Femmes are front, center, and all around in Los Angeles’ Architecture and Design museum’s third installation of its summer series, Come In! Usually a fun-filled event, this year’s exhibition strikes a chord in an industry often criticized for not being more gender equal.
Issue aside, this year’s Come In! Les Femmes exhibit offers a look into the unique perspective of 25 women from varied art and design disciplines. As expected, in dealing with gender, one can’t escape the occasional critique of women’s roles in society and this exhibition is no exception. By juxtaposing blissful bridal images with symbols of domestic drudgery like irons and cookware, graphic designer Petrula Vrontikis asks us to contemplate the thin line that divides princess from domestic peasant in what she calls, “Brides = Maids.” Meanwhile, rather than using a standard canopy, installation artist Amy Jean Boebel fashioned a charcoal aluminum wire mesh into a giant frilly top in “Noesis.” Inside, a television set broadcasts the changing roles of women through the years. Apparel was also architect Doris Sung’s starting point. Inspired by age-old corsets, Sung creates a sculpture made out of thermobimetal that contracts and expands according to ambient heat.
Girl floating by Elizabeth Paige Smith. (Kenneth Johansson)
Other artists chose to co-opt traditional women’s implements, turning them toward new uses. Tanya Aguiniga, known more for her rope necklaces and textiles, surprises with a beautiful surface treatment inspired by cake decorating. Soft peaks and swirls dyed in subtle colors twirl and churn on an otherwise boring wall. While Aguiniga wields the cake decorator, Gwen Samuels takes to needle and thread, stitching together digital images of little cities, appropriately called “Metropolis.”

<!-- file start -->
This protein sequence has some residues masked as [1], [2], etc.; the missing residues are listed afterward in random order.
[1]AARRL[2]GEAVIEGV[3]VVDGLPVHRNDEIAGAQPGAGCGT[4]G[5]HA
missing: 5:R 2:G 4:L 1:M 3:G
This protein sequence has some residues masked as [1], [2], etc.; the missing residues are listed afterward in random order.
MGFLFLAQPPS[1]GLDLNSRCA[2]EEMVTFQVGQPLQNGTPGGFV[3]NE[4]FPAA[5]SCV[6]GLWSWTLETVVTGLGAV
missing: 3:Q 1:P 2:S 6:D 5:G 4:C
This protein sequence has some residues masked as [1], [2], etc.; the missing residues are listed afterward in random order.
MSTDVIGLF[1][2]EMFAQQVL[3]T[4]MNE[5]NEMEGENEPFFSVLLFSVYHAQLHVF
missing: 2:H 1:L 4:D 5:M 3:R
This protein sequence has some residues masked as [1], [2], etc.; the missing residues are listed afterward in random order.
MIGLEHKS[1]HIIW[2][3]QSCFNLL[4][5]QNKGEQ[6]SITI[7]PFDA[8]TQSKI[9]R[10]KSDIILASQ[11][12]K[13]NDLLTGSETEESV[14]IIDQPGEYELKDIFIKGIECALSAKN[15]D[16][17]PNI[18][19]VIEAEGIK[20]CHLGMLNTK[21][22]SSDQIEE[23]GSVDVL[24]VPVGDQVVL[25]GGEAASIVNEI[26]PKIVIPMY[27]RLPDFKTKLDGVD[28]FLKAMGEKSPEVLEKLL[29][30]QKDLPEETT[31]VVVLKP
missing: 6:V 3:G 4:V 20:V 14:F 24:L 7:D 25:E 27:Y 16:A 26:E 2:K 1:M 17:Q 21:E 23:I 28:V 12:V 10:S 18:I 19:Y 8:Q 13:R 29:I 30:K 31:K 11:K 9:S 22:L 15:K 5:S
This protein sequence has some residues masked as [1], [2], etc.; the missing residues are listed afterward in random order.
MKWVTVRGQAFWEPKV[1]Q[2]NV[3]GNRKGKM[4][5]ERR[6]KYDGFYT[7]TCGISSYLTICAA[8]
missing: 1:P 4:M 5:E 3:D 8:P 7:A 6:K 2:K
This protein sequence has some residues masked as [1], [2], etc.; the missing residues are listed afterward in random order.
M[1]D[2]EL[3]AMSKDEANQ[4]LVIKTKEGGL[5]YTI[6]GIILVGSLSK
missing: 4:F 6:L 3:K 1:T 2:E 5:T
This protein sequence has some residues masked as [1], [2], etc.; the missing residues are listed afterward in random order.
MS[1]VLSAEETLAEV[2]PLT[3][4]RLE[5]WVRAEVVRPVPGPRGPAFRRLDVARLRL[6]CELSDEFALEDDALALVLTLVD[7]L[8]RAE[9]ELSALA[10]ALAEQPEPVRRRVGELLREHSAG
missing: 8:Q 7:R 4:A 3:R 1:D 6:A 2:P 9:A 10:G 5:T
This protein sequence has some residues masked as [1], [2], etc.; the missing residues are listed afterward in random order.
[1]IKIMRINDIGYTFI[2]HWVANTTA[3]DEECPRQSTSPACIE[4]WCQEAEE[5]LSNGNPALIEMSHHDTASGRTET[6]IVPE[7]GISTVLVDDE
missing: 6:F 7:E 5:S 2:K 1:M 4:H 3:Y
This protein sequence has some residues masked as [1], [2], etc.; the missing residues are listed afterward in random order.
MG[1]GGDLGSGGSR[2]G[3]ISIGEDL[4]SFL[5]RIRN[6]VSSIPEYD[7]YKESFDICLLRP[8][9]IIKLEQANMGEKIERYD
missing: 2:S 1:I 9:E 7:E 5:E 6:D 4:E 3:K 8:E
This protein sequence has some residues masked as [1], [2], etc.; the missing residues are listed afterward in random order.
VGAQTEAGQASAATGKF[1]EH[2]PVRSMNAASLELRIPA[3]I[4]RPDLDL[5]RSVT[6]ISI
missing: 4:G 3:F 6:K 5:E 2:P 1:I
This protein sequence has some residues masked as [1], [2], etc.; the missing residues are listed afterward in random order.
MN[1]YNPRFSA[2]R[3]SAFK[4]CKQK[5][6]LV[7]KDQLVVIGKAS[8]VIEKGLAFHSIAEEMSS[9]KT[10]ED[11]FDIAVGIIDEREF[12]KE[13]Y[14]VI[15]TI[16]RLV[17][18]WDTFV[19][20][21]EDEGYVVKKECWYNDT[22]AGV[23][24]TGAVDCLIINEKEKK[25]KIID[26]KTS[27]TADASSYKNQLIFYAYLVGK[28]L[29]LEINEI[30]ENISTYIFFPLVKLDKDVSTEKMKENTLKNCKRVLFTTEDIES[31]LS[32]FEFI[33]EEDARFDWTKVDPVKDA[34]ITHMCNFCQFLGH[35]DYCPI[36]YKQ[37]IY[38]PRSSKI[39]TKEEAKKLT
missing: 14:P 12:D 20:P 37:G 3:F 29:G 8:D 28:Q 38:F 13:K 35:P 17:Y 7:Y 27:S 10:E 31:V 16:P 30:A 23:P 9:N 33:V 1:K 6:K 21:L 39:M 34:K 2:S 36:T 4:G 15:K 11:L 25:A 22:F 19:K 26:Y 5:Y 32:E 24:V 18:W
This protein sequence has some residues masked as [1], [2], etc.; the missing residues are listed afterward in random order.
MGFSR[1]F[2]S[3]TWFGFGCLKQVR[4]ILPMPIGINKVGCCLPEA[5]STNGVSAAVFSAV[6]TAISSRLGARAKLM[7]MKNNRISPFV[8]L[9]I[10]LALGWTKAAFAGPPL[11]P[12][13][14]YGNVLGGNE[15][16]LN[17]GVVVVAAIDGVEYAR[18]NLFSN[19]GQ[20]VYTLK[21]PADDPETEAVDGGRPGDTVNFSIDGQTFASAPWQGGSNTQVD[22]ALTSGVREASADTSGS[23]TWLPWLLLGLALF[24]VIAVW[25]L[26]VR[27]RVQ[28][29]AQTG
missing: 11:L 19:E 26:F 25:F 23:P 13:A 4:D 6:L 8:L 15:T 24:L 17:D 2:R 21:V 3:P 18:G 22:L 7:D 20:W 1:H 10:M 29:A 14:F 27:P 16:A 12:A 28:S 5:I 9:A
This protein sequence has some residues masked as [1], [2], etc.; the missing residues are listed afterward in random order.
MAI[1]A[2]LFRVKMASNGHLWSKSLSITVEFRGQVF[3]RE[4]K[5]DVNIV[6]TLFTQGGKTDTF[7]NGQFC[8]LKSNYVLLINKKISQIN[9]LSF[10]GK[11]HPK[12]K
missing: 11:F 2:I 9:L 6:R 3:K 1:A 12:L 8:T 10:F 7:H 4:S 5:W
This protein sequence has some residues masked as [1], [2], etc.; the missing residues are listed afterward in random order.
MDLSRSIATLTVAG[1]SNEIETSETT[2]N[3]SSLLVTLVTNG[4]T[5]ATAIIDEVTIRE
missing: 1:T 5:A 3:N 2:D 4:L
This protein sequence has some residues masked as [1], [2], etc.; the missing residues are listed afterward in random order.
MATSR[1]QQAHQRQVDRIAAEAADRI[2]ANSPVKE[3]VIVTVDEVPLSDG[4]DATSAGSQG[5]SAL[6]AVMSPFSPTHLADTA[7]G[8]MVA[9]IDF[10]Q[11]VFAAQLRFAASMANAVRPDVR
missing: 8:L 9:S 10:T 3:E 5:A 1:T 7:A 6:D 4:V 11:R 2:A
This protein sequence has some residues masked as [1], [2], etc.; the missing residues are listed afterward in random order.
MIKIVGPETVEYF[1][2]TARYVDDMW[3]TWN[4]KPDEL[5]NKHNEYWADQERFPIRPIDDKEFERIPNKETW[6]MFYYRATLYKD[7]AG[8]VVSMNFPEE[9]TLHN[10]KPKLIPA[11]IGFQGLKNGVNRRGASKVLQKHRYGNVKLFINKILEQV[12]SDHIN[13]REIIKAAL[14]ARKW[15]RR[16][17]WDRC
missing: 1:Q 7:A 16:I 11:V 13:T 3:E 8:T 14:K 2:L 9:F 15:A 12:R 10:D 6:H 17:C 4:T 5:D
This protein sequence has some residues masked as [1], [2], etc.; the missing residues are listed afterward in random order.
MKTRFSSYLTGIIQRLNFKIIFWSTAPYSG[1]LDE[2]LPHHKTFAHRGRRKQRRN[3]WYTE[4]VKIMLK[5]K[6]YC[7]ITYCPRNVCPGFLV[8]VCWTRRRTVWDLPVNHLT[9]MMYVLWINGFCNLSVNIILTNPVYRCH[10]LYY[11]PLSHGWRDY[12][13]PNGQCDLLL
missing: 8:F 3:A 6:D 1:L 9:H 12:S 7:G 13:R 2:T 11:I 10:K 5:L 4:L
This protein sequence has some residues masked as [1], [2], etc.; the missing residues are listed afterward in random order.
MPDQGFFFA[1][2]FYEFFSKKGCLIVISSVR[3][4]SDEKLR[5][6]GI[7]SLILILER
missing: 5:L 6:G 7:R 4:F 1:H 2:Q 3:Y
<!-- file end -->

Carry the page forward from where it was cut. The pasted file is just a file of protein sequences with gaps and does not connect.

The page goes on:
Still others took an environmental stance. A strange machine of tubes, vacuums, and pink and blue liquid mysteriously stands on the far end, blurring the line between organic and man-made. A work of Alison Petty Ragguette, it looks almost human one minute, mechanical the next. Minarc‘s entry was more straightforward. Fashioning a waterfall of water bottles, the exhibition sheds light on humanity’s continual disruption of nature’s water cycles.
Not everyone was quite so serious. Design, Bitches, in collaboration with Meiko Takechi Arquillos, designed a photo booth complete with props to recreate design’s most iconic shots. Think Eameses on a motorcycle.Devils workshop, installation art by Rebecca Niederlander. (Kenneth Johansson)
Paper becomes play object in artist Rebecca Niederlander‘s “The Devil’s Workshop.” Niederlander asks visitors to take part in some dastardly deed by adding to an ever-growing papercut installation that crawls from the wall to the ceiling.
While we’re being tempted to add to the chaos, Jennifer Wolf quite literally waves a pink flag. Wolf hung huge textiles dyed red and pink from cochineal extract attached them to the museum’s posts and turned the small Wilshire space into a small ship ready to set sail for destinations unknown.
Much like the effect of Wolf’s installation, this year’s Come In! is a tour de femme of discovery. A walk around the gallery will surely get you wondering and pondering, “What will these women think of next?”
As part of its annual exhibition, A+D, the LA Forum, and the Association for Women in Architecture + Design are hosting a Pecha Kucha event celebrating women architects, designers, and artists in Los Angeles. Femmes Fatales VI will be held on July 26, 2012 at the A+D Museum. Details here.
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